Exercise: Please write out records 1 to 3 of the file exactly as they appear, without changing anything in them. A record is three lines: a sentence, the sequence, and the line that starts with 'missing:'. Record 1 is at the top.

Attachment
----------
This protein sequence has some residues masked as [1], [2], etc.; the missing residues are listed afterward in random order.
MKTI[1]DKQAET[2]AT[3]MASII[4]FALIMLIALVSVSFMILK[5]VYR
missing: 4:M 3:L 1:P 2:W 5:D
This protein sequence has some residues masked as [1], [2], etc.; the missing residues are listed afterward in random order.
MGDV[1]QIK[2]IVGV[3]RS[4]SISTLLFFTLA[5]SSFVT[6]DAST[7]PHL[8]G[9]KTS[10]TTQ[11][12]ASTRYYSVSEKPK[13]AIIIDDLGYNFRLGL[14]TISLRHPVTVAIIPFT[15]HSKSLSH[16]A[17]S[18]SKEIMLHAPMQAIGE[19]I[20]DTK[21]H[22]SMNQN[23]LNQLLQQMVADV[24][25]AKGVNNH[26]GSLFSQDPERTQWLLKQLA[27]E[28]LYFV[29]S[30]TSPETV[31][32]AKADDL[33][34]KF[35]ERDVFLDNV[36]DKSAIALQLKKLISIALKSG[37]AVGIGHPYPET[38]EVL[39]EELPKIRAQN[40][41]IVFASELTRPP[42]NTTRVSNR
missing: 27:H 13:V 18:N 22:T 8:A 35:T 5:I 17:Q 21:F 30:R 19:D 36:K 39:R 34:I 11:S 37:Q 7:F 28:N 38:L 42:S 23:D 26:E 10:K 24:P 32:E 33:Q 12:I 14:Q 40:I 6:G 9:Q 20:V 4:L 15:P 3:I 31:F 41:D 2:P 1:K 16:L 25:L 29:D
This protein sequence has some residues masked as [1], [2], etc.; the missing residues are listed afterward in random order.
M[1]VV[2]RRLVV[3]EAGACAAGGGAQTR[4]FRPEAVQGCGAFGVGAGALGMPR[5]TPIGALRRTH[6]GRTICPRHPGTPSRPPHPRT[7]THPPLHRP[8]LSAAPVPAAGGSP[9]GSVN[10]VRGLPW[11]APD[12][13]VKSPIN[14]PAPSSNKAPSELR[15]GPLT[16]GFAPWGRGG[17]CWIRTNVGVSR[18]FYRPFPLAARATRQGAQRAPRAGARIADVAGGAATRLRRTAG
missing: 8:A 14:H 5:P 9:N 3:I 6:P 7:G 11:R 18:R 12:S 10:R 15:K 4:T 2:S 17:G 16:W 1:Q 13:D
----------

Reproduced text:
This protein sequence has some residues masked as [1], [2], etc.; the missing residues are listed afterward in random order.
MKTI[1]DKQAET[2]AT[3]MASII[4]FALIMLIALVSVSFMILK[5]VYR
missing: 4:M 3:L 1:P 2:W 5:D
This protein sequence has some residues masked as [1], [2], etc.; the missing residues are listed afterward in random order.
MGDV[1]QIK[2]IVGV[3]RS[4]SISTLLFFTLA[5]SSFVT[6]DAST[7]PHL[8]G[9]KTS[10]TTQ[11][12]ASTRYYSVSEKPK[13]AIIIDDLGYNFRLGL[14]TISLRHPVTVAIIPFT[15]HSKSLSH[16]A[17]S[18]SKEIMLHAPMQAIGE[19]I[20]DTK[21]H[22]SMNQN[23]LNQLLQQMVADV[24][25]AKGVNNH[26]GSLFSQDPERTQWLLKQLA[27]E[28]LYFV[29]S[30]TSPETV[31][32]AKADDL[33][34]KF[35]ERDVFLDNV[36]DKSAIALQLKKLISIALKSG[37]AVGIGHPYPET[38]EVL[39]EELPKIRAQN[40][41]IVFASELTRPP[42]NTTRVSNR
missing: 27:H 13:V 18:N 22:T 8:A 35:T 5:I 17:Q 21:F 30:R 19:D 36:K 39:R 34:I 11:S 37:Q 7:F 28:N 38:L 42:S 23:D 26:E 10:K 24:P 32:E 33:Q 12:I 14:Q 40:I 6:G 9:Q 20:V 4:L 15:P 3:I 31:F 41:D 2:P 1:K 16:L 25:L 29:D
This protein sequence has some residues masked as [1], [2], etc.; the missing residues are listed afterward in random order.
M[1]VV[2]RRLVV[3]EAGACAAGGGAQTR[4]FRPEAVQGCGAFGVGAGALGMPR[5]TPIGALRRTH[6]GRTICPRHPGTPSRPPHPRT[7]THPPLHRP[8]LSAAPVPAAGGSP[9]GSVN[10]VRGLPW[11]APD[12][13]VKSPIN[14]PAPSSNKAPSELR[15]GPLT[16]GFAPWGRGG[17]CWIRTNVGVSR[18]FYRPFPLAARATRQGAQRAPRAGARIADVAGGAATRLRRTAG
missing: 8:A 14:H 5:P 9:N 3:I 6:P 7:G 11:R 18:R 12:S 10:R 15:K 4:T 2:S 17:G 16:W 1:Q 13:D